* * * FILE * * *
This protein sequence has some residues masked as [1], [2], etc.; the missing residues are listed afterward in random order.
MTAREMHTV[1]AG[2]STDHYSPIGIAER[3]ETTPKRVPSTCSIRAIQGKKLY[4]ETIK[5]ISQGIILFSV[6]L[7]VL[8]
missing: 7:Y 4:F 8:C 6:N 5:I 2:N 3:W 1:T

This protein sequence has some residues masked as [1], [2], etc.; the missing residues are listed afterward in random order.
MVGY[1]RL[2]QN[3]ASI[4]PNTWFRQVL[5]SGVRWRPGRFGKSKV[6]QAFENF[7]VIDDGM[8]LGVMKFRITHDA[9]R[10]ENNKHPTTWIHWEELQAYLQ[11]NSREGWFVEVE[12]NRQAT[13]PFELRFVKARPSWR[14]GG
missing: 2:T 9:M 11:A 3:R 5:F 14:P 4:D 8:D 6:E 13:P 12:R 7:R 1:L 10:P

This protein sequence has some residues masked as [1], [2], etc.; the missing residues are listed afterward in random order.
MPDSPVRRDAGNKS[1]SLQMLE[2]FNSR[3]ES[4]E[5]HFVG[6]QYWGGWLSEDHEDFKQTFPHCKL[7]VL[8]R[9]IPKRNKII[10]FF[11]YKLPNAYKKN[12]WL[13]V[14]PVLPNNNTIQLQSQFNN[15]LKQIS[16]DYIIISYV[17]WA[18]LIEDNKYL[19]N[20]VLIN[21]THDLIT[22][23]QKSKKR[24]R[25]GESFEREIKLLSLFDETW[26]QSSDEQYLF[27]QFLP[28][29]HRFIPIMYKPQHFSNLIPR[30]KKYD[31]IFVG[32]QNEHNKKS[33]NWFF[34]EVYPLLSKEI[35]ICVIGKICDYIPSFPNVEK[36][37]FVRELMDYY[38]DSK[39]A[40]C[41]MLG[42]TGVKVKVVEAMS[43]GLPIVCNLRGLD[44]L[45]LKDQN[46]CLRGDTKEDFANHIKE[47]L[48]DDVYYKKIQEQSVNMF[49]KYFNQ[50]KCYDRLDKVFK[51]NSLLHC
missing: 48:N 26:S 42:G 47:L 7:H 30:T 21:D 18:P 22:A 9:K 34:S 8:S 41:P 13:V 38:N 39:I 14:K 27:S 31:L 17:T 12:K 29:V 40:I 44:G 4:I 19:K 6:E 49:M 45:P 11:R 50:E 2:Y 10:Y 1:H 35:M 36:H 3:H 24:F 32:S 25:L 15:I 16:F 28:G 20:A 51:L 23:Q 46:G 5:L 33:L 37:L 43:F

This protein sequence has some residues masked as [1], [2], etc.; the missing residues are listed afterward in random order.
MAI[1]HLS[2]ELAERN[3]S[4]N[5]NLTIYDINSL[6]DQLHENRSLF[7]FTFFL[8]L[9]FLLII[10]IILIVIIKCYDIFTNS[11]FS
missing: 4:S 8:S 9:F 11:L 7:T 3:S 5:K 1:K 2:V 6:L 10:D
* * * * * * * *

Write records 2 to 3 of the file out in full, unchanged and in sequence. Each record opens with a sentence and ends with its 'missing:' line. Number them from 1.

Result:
This protein sequence has some residues masked as [1], [2], etc.; the missing residues are listed afterward in random order.
MVGY[1]RL[2]QN[3]ASI[4]PNTWFRQVL[5]SGVRWRPGRFGKSKV[6]QAFENF[7]VIDDGM[8]LGVMKFRITHDA[9]R[10]ENNKHPTTWIHWEELQAYLQ[11]NSREGWFVEVE[12]NRQAT[13]PFELRFVKARPSWR[14]GG
missing: 2:T 9:M 11:A 3:R 5:F 14:P 4:D 8:D 6:E 13:P 12:R 7:R 1:L 10:P

This protein sequence has some residues masked as [1], [2], etc.; the missing residues are listed afterward in random order.
MPDSPVRRDAGNKS[1]SLQMLE[2]FNSR[3]ES[4]E[5]HFVG[6]QYWGGWLSEDHEDFKQTFPHCKL[7]VL[8]R[9]IPKRNKII[10]FF[11]YKLPNAYKKN[12]WL[13]V[14]PVLPNNNTIQLQSQFNN[15]LKQIS[16]DYIIISYV[17]WA[18]LIEDNKYL[19]N[20]VLIN[21]THDLIT[22][23]QKSKKR[24]R[25]GESFEREIKLLSLFDETW[26]QSSDEQYLF[27]QFLP[28][29]HRFIPIMYKPQHFSNLIPR[30]KKYD[31]IFVG[32]QNEHNKKS[33]NWFF[34]EVYPLLSKEI[35]ICVIGKICDYIPSFPNVEK[36][37]FVRELMDYY[38]DSK[39]A[40]C[41]MLG[42]TGVKVKVVEAMS[43]GLPIVCNLRGLD[44]L[45]LKDQN[46]CLRGDTKEDFANHIKE[47]L[48]DDVYYKKIQEQSVNMF[49]KYFNQ[50]KCYDRLDKVFK[51]NSLLHC
missing: 48:N 26:S 42:G 47:L 7:H 30:T 21:D 18:P 22:A 9:K 34:S 8:S 41:P 13:V 38:N 39:I 14:K 27:S 31:L 17:T 12:K 29:V 40:I 44:G 4:I 19:K 6:E 49:M 45:P 11:R 50:E 2:Y 10:Y 1:H 35:M 36:H 3:H 24:F 32:S 25:L 15:I 16:F 28:G 20:A 51:L 23:Q 46:G 5:L 33:L 37:L 43:F